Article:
By Ambar Warrick
June 14 (Reuters) - Asian currencies edged slightly lower on Friday, with most units set to lose after a week marked by continued pessimism over a U.S-China trade deal.
Chinese retail sales and industrial output data for May due out later in the day will give investors some idea of how well demand was holding up in the world's second-largest economy, following a substantially weaker reading for April.
A U.S. Federal Reserve meeting next week also saw markets adopting a wait-and-see approach, with weaker economic data seen over the past few days pushing the case lower interest rates, with most bets on a cut in July. U.S. retail sales data later in the day is also expected to be a point of focus.
"Markets will have to continue to triangulate between the FOMC, global trade tensions, and a global macro deceleration," OCBC's Emmanuel Ng said in a note.
He also said that "investors may remain on edge", and that a pivot to safe havens such as the Japanese yen and Swiss franc seemed likely if risk aversion "flares up again."
The Singapore dollar SGD= weakened 0.1% to the dollar, and was set to be the biggest weekly loser amongst its peers. Singapore's strong trade relationship with China has made the island-state especially sensitive to headwinds from the trade war front.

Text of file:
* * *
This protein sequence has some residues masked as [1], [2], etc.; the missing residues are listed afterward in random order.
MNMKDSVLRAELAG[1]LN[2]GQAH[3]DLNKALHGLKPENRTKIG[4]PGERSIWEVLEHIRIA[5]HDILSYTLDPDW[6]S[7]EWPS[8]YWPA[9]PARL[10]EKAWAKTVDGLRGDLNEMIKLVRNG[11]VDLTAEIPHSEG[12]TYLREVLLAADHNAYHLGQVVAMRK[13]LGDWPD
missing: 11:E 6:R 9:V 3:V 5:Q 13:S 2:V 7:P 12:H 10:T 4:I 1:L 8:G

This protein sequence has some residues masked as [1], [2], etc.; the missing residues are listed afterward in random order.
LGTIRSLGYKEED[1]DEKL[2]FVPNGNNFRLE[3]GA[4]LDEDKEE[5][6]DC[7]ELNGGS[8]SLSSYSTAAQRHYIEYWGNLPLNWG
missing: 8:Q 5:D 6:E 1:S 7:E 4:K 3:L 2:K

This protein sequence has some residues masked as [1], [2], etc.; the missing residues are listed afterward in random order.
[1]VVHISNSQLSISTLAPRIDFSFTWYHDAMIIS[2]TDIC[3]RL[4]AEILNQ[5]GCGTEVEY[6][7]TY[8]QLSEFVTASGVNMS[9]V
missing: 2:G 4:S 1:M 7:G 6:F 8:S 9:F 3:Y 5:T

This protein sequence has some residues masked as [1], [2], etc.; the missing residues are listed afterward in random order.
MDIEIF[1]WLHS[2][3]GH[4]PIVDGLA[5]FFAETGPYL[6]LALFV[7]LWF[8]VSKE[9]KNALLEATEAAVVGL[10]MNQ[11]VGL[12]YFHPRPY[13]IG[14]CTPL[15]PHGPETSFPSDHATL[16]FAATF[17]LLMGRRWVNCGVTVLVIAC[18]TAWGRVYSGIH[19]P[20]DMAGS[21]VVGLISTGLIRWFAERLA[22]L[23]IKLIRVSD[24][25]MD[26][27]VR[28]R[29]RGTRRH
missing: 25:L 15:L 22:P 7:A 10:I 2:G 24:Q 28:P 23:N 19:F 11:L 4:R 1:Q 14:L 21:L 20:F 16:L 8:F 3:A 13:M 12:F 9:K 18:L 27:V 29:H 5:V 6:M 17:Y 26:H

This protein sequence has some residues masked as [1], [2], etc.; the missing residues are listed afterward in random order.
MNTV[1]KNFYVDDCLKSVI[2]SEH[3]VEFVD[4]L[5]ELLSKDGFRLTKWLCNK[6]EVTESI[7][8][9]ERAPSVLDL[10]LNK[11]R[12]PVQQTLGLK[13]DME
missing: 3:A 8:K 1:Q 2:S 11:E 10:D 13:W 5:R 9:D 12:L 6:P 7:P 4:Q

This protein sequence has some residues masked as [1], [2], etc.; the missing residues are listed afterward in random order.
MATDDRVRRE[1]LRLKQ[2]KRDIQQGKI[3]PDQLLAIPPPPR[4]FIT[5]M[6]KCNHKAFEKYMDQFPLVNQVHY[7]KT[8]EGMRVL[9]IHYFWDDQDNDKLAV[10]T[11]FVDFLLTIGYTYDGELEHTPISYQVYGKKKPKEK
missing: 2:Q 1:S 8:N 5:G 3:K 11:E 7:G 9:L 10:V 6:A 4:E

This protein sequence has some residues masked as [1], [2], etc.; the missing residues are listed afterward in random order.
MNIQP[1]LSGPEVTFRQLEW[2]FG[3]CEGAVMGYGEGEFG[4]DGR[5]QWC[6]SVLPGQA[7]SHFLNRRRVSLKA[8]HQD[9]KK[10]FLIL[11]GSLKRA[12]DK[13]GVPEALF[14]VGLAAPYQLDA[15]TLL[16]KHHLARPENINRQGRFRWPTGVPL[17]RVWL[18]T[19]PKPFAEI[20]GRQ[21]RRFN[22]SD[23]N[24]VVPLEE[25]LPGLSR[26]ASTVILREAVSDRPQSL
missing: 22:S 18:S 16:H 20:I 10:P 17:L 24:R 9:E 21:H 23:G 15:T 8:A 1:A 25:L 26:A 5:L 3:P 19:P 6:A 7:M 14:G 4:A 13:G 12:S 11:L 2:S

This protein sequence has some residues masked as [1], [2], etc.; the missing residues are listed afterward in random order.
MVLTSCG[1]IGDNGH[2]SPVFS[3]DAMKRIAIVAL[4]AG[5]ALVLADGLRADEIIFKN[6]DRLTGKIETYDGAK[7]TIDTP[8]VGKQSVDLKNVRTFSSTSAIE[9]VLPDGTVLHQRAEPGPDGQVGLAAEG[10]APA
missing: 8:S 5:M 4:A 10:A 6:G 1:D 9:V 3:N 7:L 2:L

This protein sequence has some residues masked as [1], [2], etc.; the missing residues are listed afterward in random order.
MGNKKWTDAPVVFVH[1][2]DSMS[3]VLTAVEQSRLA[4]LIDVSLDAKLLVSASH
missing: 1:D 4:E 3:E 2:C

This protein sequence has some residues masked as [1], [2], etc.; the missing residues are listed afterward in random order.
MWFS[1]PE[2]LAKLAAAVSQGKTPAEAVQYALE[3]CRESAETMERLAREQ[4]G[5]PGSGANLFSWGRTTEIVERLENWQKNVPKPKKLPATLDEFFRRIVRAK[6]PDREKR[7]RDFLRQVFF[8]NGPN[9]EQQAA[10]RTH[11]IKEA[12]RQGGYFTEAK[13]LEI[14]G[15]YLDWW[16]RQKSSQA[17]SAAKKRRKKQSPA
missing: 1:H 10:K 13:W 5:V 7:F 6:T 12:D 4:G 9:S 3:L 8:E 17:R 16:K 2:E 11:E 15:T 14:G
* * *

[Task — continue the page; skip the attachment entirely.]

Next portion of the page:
The currencies of oil importers such as the Indian rupee INR=IN, Indonesian rupiah IDR=ID and the Philippine peso PHP= also dipped after attacks on two oil tankers in the Gulf of Oman sent oil prices up sharply. O/R
The rupiah was the biggest intraday loser, dropping about 0.2% owing to the archipelago's large dependence on crude imports.
The peso was among the few currencies set to gain this week, albeit marginally. A public holiday during the week had likely prompted some local demand for the currency.
The South Korean won KRW=KFTC and the Taiwan dollar TWD=TP traded in a flat-to-low range, but were set to lose about 0.2% and 0.3% for the week, respectively, due to a further deterioration in the global technology sector.
RISK-OFF BENEFITS THAI BAHT
The Thai baht THB=TH led meagre gains in the region, strengthening about 0.06% to the dollar. It was also the best weekly performer, with Thai risk assets seeing strong foreign inflows thanks to relative stability in the country, in comparison to its emerging market peers.
The currency, which is set for its third straight week of gains, had outperformed emerging Asia in 2018, and has continued the trend in so far 2019.
The baht is also among the few Asian currencies to have bullish positions, as found by a Reuters poll last week. ASIA/FXP
The following table shows rates for Asian currencies against the dollar on Friday.
CURRENCIES VS U.S. DOLLAR
Change on the day at 0437 GMT
Change so far in 2019
(Reporting by Ambar Warrick in Bengaluru; Editing by Simon Cameron-Moore)